The statuary of this portal includes:
Tympanum: the crowning of the Virgin and Christ in Majesty in a mandala.
Lintel: Dormition and Assumption of the Virgin.
Central pier: Archangel Gabriel and St-Michel.
Column statues, divided into four groups of three at the four corners
   near the doorway:
  Moses, St-Jean-Baptiste and Simeon; and St. Peter, St. Paul and St. John.
  to the outside:
  Isaiah, David, and Jeremiah; and St. Matthew, St. Luke and St. Marc.
South transept:
Some medieval painting still extant.
Entrance to sacristy, south transept:
Fine 18th-century grillwork

Visitors can climb the 225 steps to the observation deck of one of the two towers, overlooking the city of Lausanne and with views across Lake Geneva. About half a million people visit the Cathedral de Notre Dame every year.

Regular concerts are held in the cathedral to which the general public is welcome.

1924 postcard of Lausanne City, with Cathedral de Notre Dame, Lake Geneva and the Alps beyond.
1924 postcard of Lausanne City, with Cathedral de Notre Dame,
Lake Geneva and the Alps beyond

Lausanne Cathedral is now the only city in Europe to follow a tradition started in 1405, of a night watch. This was very important in earlier times, when most buildings were made of wood, to prevent the all-too-common threat of devastating fires. The watchman walks up to the top of the tower, every hour on the hour from 22:000 to 02:00 (10pm to 2am). At the tower top, he calls out to the four points of the compass: C‘est le guet; il a sonné l’heure (“This is the night watch; the hour has struck”). Since 2002, this task has been performed by Renato Häusler.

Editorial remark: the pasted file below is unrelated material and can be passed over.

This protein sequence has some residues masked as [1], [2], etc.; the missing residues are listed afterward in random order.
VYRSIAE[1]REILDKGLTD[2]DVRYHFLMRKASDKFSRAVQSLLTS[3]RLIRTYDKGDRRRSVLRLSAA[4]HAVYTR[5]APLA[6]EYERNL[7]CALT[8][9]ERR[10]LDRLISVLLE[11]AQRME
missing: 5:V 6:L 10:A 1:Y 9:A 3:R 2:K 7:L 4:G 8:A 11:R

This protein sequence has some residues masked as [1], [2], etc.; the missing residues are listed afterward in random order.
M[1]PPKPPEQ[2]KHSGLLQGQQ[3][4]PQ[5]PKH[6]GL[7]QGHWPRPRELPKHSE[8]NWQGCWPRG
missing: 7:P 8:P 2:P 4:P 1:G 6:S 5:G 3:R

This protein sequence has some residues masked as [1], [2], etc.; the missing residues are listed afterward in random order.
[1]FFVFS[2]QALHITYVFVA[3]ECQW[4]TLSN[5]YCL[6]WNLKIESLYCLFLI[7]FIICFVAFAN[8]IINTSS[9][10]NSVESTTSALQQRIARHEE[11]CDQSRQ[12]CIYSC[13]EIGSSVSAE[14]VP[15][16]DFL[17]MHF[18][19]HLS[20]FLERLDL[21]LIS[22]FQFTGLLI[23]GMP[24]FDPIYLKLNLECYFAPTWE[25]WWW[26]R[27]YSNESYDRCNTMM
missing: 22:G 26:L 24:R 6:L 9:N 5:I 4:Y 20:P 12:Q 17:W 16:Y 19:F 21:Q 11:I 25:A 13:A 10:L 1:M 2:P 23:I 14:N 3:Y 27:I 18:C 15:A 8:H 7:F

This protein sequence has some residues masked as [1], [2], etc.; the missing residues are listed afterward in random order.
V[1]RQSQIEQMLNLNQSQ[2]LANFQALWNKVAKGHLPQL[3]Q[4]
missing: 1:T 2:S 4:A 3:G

Each year, on December 31 at midnight, to mark the transition to the new year, a display of sounds, light and smoke gives the impression that the tower caught fire.

Nowadays, Protestant services are held on Sundays at 10:00 and 20:00, the cathedral being closed to non-worshipping visitors during these periods. From time to time, Catholic services are held.

Opening times and entrance charges

April to September:
Mon-Fri: 08:00-18:30/8am-6:30pm,
Sat: 08:30-18:00/8:30am-6pm
Sun: 14:00-19:00/2-7pm
Oct-Mar:
Mon-Fri 07:30-18:00/7:30am-6pm
Sat 08:30-17:00/8:30am-5pm
Sun 14:00-17:30/2-5:30pm.
Entrance to cathedral: free
to the tower: 2 F
Background facts
LausanneLausanne coat of arms approximate population : 125,885
average altitude/elevation : 528 m
cathedral dimensions
height of belfry : 67,50 m
height of lantern tower : 79,60 m (restored by Viollet-le-Duc)

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Some reference keywords/tags:
cathedrale, Lausanne Cathedral,Cathedrale,photos,image,images,photograph,picture,pics,Switzerland,Gothic architecture,statue,iconography,symbol,Lyons,Laon,Amiens,Poitiers,Bourges,Tours,Beauvais,Rouen,Notre-Dame de Paris,Chartres,Dax Cathedral, map, diagram, diag, illustration, photos, image, images, photograph, picture, pics,

 

end notes

  1. Dormition:
    A major Christian festival is the commemoration of the death of the Blessed Virgin Mary, called in liturgical language the “Dormition of Our Lady”. The Dormition is the first of the three days that Mary lay before her ‘translation’ into heaven, on Assumption, 15th August.